The third graders have been practicing using the scientific method as a way to give structure to their questions and explorations. We have been working on asking testable questions, making predictions, finding answers through research or testing, and then recording and sharing results. On the previous lab day, we had tried cleaning pennies with different liquids. Finding that vinegar cleaned pennies well led to more questions. Is it because vinegar is an acid? What exactly is an acid, anyway?
In this pH lab, students used a natural indicator – cabbage juice – to test whether 4 liquids were acidic, basic, or neutral. Students used graduated cylinders to measure 25 mL of each liquid, poured them into test tubes, and then added cabbage juice with pipettes. The cabbage juice, which starts a dark purple color, turns a brilliant pink – indicating an acid – when added to the vinegar. Students were pleased to see their hypotheses validated by this result. Some were surprised to see that Sprite was a weak acid as well, and many didn’t expect saltwater to stay purple – indicating that it is neutral. The most unexpected change was when soapy water turned the purple cabbage juice green, showing that it is a base. In one final test, students were given a cup of mystery liquid. The liquid turned the cabbage juice green, so students knew it was a base. We then mixed the vinegar from the test tube with the mystery base. When the fizzing cup nearly overflowed, students guessed correctly that the mystery liquid was baking soda in water. They quickly noticed that the combined liquids turned purple, indicating that the combination of acid and base brought the liquid back to neutral.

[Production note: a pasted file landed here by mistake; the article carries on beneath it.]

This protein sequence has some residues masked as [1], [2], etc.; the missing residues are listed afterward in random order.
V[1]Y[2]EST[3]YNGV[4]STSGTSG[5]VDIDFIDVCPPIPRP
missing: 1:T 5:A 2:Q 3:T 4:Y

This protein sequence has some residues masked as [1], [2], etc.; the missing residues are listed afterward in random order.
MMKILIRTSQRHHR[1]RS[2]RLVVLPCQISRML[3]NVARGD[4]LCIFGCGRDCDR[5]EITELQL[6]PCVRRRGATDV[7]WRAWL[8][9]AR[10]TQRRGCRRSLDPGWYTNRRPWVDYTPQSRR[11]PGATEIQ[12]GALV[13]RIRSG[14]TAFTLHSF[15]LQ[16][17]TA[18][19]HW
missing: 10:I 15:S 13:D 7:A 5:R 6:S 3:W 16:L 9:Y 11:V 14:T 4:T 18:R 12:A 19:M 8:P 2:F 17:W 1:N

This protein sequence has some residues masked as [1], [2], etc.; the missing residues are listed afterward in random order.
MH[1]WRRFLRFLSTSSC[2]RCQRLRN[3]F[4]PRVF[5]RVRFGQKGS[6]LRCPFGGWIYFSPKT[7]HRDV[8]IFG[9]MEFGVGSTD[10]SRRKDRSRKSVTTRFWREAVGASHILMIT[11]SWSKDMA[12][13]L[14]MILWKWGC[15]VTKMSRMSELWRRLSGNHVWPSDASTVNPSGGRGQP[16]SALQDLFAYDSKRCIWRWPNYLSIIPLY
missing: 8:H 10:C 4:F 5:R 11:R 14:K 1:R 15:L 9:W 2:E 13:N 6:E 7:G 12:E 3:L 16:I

Using a dedicated lab space for this experiment meant that we had access to two water sources in the room, we had the necessary measuring tools available, and I had the time and space to set up and dismantle equipment between classes. Students enter the lab knowing our expectations for handling tools and equipment, and can focus on the task at hand – careful observation, drawing conclusions, and generating more questions for future experiments.
Special thanks to Lower School science teacher, Mrs. Coutts, for letting us spend the afternoon in the lab!